Embellished in rhinestones and absolutely dripping in swag, this troupe of vivacious 60-plus-year-old Asian grandmothers has gone viral for their anti-Asian hate rap song, "Gai Mou Sou Rap," that's now been performed IRL across the Bay Area — including today at San Francisco's Chinatown at Portsmouth Square.
The pandemic has unrooted deep-seated racism against Asian Americans, with both local and national reports showing hate crimes AAPI communities have increased as much as 150%. San Francisco, specifically, has over the past fourteen months seen elderly Asian Americans targeted — robbed, stabbed, shoved, and pushed to the ground. In an effort to further spotlight the issue, a group of San Francisco grandmothers is touring Chinatowns across the Bay Area, dishing out diss tracks denouncing the recent hate crimes against their communities.
As reported by ABC7, the gaggle of San Francisco grannies who make up the Capella/rap group The Grant Avenue Follies (a.k.a. the "Follies") can trace their friendships back to the 1950s, having started and evolved over time in the city's Chinatown. In addition to performing at the Rossmoor Senior Community in Walnut Creek, they've frequented other parts of the South Bay and East Bay; Saturday afternoon, the group again performed in San Francisco's Chinatown to close out AAPI Month.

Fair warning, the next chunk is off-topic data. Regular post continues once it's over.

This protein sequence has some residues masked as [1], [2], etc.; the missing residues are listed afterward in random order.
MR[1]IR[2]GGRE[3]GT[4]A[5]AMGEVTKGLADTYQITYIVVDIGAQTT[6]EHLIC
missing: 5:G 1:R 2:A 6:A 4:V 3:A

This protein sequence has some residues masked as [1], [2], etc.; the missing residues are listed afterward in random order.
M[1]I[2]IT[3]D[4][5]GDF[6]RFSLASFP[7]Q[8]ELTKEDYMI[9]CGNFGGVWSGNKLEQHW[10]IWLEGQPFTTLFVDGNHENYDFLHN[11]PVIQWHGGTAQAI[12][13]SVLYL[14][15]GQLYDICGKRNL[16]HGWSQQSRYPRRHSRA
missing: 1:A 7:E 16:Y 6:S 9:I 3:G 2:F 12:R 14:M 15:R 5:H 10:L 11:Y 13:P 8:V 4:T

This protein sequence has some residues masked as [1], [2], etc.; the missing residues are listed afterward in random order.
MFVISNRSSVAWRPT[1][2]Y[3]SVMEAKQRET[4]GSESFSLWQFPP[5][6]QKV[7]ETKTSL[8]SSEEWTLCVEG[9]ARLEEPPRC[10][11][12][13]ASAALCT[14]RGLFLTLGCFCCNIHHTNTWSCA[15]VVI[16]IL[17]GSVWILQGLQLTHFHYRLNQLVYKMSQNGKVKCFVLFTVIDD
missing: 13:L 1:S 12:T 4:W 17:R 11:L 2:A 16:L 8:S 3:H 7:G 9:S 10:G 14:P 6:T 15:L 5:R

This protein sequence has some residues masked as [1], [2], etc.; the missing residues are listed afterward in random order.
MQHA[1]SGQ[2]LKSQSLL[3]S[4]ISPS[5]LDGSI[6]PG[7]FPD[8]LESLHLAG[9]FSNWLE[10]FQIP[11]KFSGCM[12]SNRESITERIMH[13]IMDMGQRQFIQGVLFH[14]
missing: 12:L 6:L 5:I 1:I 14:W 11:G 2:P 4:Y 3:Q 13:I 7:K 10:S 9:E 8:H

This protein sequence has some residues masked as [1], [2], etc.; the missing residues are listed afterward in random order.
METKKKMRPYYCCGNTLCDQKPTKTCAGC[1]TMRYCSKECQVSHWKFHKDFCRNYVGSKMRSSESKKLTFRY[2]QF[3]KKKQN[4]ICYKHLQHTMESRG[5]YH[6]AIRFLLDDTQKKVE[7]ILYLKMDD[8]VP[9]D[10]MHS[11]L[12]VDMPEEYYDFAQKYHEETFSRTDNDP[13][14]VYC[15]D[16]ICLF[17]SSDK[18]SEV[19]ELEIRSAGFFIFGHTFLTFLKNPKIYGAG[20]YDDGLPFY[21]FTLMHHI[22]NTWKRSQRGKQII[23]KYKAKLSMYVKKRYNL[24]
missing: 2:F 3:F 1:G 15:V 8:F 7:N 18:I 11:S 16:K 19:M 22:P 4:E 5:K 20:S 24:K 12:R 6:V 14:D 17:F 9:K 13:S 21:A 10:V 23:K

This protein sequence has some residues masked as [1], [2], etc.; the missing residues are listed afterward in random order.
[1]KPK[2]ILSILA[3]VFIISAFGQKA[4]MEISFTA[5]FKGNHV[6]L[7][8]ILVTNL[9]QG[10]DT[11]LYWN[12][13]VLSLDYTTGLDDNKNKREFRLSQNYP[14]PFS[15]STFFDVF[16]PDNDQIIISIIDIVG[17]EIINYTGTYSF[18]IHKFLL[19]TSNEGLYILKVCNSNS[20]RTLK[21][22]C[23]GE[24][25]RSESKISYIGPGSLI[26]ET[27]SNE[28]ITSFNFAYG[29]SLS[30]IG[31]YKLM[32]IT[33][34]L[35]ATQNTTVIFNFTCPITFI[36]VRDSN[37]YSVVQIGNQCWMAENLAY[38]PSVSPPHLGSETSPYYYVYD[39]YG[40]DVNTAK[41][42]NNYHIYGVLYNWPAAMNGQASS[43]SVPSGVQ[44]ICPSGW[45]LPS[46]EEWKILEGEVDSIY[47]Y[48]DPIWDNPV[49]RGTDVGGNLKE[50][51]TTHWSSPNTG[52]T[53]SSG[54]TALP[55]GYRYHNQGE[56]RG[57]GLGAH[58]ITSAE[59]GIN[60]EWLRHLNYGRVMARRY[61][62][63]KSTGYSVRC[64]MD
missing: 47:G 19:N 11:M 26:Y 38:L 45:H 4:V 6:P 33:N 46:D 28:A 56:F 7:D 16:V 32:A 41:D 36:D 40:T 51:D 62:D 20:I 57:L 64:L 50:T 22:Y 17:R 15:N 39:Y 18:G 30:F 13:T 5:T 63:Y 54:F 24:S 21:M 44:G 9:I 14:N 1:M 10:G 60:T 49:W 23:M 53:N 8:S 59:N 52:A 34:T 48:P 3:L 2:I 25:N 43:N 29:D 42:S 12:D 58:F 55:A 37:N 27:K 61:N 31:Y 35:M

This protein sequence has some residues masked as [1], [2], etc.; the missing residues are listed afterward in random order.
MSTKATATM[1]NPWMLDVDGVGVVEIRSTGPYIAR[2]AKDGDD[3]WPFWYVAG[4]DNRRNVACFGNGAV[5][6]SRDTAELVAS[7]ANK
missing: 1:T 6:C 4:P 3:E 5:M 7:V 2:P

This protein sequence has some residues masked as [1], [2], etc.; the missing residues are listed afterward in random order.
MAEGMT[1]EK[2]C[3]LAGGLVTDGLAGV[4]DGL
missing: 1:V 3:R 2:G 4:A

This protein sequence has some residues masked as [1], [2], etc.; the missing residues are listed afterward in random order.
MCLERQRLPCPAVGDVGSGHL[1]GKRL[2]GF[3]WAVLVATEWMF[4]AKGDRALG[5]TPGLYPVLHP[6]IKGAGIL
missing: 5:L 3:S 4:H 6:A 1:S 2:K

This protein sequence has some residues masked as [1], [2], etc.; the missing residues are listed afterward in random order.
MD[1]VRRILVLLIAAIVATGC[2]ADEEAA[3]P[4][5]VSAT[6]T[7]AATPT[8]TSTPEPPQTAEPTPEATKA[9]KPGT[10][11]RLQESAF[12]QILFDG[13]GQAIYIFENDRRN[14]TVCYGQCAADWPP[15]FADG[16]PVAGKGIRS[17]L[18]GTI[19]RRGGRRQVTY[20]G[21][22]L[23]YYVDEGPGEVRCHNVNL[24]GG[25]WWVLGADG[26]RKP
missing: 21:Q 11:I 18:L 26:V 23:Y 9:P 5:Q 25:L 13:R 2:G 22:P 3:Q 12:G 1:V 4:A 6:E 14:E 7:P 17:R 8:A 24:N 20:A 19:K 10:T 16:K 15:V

The Follies' now widely viral music video — which was recorded at 25th Street Recording in Oakland, which was later featured on MTV's Facebook page — did, however, present a learning curve for the group. But the experience from performing in front of actual human beings and the feedback they’ve gotten from their pre-recorded video has been well received.
"They're responding and tuning in and loving it," says one of the members of the Follies. "Our message is don't mess with grandma and treat your elders with respect. It's a warning to the community, don't hurt grandma!"
So, where are they hoping to recite lyrics like "you degenerate, go to hell" next? The White House, of course.
The Grant Avenue Follies have also started a GoFundMe campaign to benefit San Francisco Chinatown's Clarion Performing Arts Center, the nonprofit that's been a home of the Follies to perform and rehearse; all donations will go toward supporting the art center's doings, as well as support the Follies' future endeavors.
Image: Screenshot via YouTube